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Proscia posts third three-homer game
Generals first baseman busts slump against Dodgers' Lee
08/27/2013 1:36 AM ET
Steven Proscia has 54 home runs in 276 Minor League games.
Steven Proscia has 54 home runs in 276 Minor League games. (Matt McDaniel/Jackson Generals)

Steven Proscia learned Monday how one big game can erase a week's worth of bad ones. He's also hoping the momentum can help erase the memory of a disappointing season.

Jackson's 23-year-old first baseman mashed three home runs Monday, all off No. 3 Dodgers prospect Zach Lee. It was the Seattle farmhand's third three-homer game as a pro -- he did it twice with Class A Advanced High Desert in 2012 -- and helped lift Double-A Jackson to a 7-3 victory over Chattanooga.

It was the first such feat for the Generals since Carlos Peguero belted a trio of long balls against Mobile on April 28, 2010.

All three of Proscia's roundtrippers were solo shots, giving him 10 in 83 Double-A games this season. The effort lifted his average to .202 with the Generals.

In his past eight games, Proscia had gone just 4-for-31 and that included a three-single game at Mobile on Aug. 22.

"I battled some adversity this year," he said. "A lot of this game is about confidence. To be able to have a night like that against a pitcher like Lee, it definitely makes you a little more confident in yourself and your ability."

Aside from his at-bats vs. Proscia, Lee was solid for Chattanooga, allowing four runs -- three earned -- on six hits over seven innings. Lee, ranked 58th on MLB.com's Top 100 Prospect list, struck out six and walked one.

Proscia belted the blasts off three different offerings from Lee. The first came in the third inning when he hit a leadoff homer off an 0-1 changeup, driving the ball out over the left-field wall. Lee had faced the minimum up until that point.

The first baseman came to bat with men on and two outs in the fourth, but his plate appearance was cut short when Denny Almonte was caught stealing for the inning's final out. Proscia then led off the fifth with another shot.

Lee again got ahead of Proscia in the at-bat, this time 0-2, but Proscia fouled off the first two-strike offering, then turned on a curveball and drove it out to left.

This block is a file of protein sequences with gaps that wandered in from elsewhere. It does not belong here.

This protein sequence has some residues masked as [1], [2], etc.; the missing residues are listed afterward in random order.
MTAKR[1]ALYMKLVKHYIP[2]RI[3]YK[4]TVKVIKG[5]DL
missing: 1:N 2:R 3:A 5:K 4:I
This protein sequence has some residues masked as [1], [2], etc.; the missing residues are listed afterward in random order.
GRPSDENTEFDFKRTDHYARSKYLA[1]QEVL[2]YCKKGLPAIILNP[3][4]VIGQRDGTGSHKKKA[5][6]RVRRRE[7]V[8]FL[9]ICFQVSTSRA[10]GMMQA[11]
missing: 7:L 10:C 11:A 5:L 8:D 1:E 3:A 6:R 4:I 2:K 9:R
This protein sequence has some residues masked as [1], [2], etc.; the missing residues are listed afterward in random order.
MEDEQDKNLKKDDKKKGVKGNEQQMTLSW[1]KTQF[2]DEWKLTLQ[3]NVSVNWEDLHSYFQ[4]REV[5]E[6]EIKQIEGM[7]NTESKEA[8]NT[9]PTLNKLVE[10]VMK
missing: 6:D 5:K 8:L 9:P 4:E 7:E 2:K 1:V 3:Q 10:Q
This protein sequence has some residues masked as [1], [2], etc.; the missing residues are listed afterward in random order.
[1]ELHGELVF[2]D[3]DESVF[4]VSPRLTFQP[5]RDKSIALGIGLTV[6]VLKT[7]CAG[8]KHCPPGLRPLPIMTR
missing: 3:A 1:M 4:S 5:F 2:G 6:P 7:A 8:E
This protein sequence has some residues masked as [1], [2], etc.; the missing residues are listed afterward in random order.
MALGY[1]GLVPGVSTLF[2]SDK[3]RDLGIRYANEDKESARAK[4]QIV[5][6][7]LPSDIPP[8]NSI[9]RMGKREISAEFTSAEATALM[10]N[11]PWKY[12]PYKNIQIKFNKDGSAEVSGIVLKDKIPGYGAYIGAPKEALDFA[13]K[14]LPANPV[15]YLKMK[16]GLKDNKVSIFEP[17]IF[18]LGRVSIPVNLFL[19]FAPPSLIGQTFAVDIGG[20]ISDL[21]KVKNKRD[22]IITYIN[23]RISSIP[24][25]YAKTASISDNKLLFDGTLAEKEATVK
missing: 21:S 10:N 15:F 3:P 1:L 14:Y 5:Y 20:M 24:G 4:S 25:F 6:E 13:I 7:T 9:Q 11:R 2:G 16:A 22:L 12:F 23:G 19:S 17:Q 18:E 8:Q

The final roundtripper came in the seventh after Lee had struck out Ramon Morla and Denny Almonte. Proscia worked a 1-0 count before Lee grooved him a fastball, and Proscia turned on the heater, mashing yet another long ball over the left-field fence.

"[Lee] was pretty around the zone," Proscia said. "For the most part, all night, he was throwing really well. He just made a couple of mistakes to me and I was able to hit them. Other than that, he pitched a great game."

The performance lifted Proscia's spirits after a trying summer with Jackson. The first baseman struggled mightily in the season's first four months, and on July 23, the Mariners demoted the right-hander back to High Desert.

Proscia reunited with Mavericks hitting coach Roy Howell and went to work making some mechanical adjustments. The hitter replicated the success he'd had with High Desert in 2012, posting a .306 average and a .936 OPS in 21 games.

The Suffern, N.Y. native returned to Double-A on Aug. 19, but had struggled in the eight games since. He worked hard with Jackson hitting coach Cory Snyder in that time, and also spent time Sunday talking with the Mariners' roving hitting instructor, Alvin Davis.

"I was talking yesterday to him about some mechanical stuff, trying to get a better feel for what works best for me," Proscia said. "I had been chasing a lot of balls down in the zone. I decided to change my stance, stand a little taller in the box and try to elevate my sights a little. I felt good today.

"The balls I swung at were pretty much belt-high, maybe a little below. I didn't chase anything down low. It's only been one day, but I'm happy with the results."

Jabari Blash added a three-run homer for the Generals in the eighth. For the Lookouts, Jeremy Moore hit his fourth Southern League homer this season -- a two-run shot.

Jake Seiner is a contributor to MiLB.com. Follow him on Twitter at @Jake_Seiner. This story was not subject to the approval of the National Association of Professional Baseball Leagues or its clubs.
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